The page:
The Cardinals were less dominant in the regular season. They had a strong August and a respectable 91-71 record, but struggled in September as the red-hot Milwaukee Brewers bit at their heels for a wild-card bid. The Cardinals barely beat out the Brewers for the Central Division championship, but showed signs of weakness in the NLDS. They were plagued by errors and a stagnant offense throughout the first four games, barely managing to stay alive in Game Four, winning only by Molina’s walk-off sacrifice fly in the 10th inning.
Though the blowout sounds remarkable, the Cardinals played with the same strategy as they had during the regular season. They relied on their steady pitching, plate discipline, and an occasional bit of luck. They had a lot of luck in this game. Their small-ball strategy proved effective against the Braves in Game Five, but failed them when they took on the Washington Nationals in the next round, the team that went on to win the World Series.
The explosive first inning for the Cardinals was the last great offensive show they performed in 2019. They piled on for three more runs before the game ended, but scored a mere six runs in the entire NLCS, getting shut out once. As with the Braves in the NLDS, the Cardinals’ strengths failed them when they needed them most.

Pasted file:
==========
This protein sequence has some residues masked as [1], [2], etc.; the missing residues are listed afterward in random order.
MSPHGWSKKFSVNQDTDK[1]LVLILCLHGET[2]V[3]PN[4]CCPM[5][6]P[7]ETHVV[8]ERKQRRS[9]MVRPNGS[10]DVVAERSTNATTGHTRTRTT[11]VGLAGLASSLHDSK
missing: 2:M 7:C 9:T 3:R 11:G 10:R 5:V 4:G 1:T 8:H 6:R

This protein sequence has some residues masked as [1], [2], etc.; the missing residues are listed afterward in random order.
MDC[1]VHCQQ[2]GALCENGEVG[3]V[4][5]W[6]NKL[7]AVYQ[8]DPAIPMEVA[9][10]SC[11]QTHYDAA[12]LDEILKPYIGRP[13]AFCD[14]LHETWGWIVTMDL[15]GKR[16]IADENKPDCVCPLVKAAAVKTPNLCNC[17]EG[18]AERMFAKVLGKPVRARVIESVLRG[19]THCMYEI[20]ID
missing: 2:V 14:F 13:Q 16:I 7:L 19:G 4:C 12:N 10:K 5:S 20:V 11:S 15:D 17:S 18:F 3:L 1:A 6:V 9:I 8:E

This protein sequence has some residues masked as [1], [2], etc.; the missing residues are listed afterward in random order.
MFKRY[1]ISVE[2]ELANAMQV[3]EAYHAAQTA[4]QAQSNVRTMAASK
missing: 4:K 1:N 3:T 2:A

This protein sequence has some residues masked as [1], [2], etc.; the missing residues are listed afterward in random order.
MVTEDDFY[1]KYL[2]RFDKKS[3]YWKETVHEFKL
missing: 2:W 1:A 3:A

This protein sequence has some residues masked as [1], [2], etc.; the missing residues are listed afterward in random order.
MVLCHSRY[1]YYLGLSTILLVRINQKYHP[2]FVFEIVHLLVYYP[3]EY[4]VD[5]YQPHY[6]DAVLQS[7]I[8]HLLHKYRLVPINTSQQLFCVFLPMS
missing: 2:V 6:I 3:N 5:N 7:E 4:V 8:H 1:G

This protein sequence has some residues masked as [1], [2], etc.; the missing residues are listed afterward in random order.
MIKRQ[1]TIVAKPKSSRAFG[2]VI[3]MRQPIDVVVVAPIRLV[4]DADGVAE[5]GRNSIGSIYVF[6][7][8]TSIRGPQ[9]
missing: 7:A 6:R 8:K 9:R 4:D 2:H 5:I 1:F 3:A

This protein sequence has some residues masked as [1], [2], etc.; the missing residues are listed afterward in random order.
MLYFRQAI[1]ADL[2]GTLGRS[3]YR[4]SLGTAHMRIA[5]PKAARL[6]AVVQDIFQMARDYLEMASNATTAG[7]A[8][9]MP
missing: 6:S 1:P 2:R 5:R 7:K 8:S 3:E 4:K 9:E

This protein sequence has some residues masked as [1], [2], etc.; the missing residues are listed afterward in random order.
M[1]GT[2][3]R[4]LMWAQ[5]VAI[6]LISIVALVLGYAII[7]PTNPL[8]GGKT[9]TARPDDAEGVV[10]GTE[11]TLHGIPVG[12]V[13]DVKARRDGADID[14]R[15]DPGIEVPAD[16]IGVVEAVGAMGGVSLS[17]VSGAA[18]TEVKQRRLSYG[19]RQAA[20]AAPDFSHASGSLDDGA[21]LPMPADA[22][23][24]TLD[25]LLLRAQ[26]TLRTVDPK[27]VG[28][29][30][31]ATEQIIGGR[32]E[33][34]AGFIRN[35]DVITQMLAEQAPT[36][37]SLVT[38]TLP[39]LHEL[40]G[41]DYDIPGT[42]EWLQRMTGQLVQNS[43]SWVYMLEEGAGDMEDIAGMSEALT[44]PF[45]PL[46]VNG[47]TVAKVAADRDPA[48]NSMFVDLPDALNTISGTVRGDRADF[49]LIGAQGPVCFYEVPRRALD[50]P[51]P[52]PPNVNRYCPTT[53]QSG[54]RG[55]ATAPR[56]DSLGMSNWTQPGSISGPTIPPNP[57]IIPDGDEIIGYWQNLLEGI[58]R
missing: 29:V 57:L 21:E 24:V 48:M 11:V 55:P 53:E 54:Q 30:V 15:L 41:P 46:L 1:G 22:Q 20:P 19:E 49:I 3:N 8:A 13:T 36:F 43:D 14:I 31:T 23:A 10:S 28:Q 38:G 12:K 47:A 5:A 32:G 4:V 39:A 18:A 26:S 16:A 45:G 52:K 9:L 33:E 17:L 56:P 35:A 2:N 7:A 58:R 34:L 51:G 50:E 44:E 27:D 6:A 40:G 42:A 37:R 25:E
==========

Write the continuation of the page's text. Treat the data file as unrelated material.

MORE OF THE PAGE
The Braves scored one run to close out their season, a home run off the bat of Josh Donaldson in the fourth inning. By the eighth inning the ballpark was nearly empty, most fans not wanting to watch the Cardinals’ victory celebration.
Before the 2019 Cardinals, no team in history had ever scored as many runs in the opening inning of a playoff game, much less 10 runs without a home run.5 It was a blowout for the ages, but it marked the last Cardinals win for the season. The team was quickly swept in four easy games in the NLCS.
In addition to the sources cited in the Notes, I used the Baseball-Reference.com and Retrosheet.org websites for box-score, player, team, and season pages, pitching and batting game logs, and other pertinent material.
1 Freddie Freeman, interviewed by ESPN, October 9, 2019.
2 Scott Ferkovich, “October 12, 1929: A’s Stage Historic World Series Comeback with 10-Run Inning,” Society for American Baseball Research, sabr.org/gamesproj/game/october-12-1929-stage-historic-world-series-comeback-10-run-inning, accessed April 23, 2020.
3 Paul Kasabian, “Cardinals Tie MLB Playoff Record with 10 Runs Scored in 1st Inning vs. Braves,” Bleacher Report, October 9, 2019, bleacherreport.com/articles/2857418-cardinals-tie-mlb-playoff-record-with-10-runs-scored-in-1st-inning-vs-braves, accessed April 23, 2020.
5 Jesse Rogers, “Cardinals Set Postseason Record with 10 Runs in 1st Inning, Reach NLCS,” ESPN, October 9, 2019, espn.com/mlb/story/_/id/27808753/st-louis-cardinals-set-postseason-record-10-runs-first-inning-reach-nlcs, accessed April 23, 2020.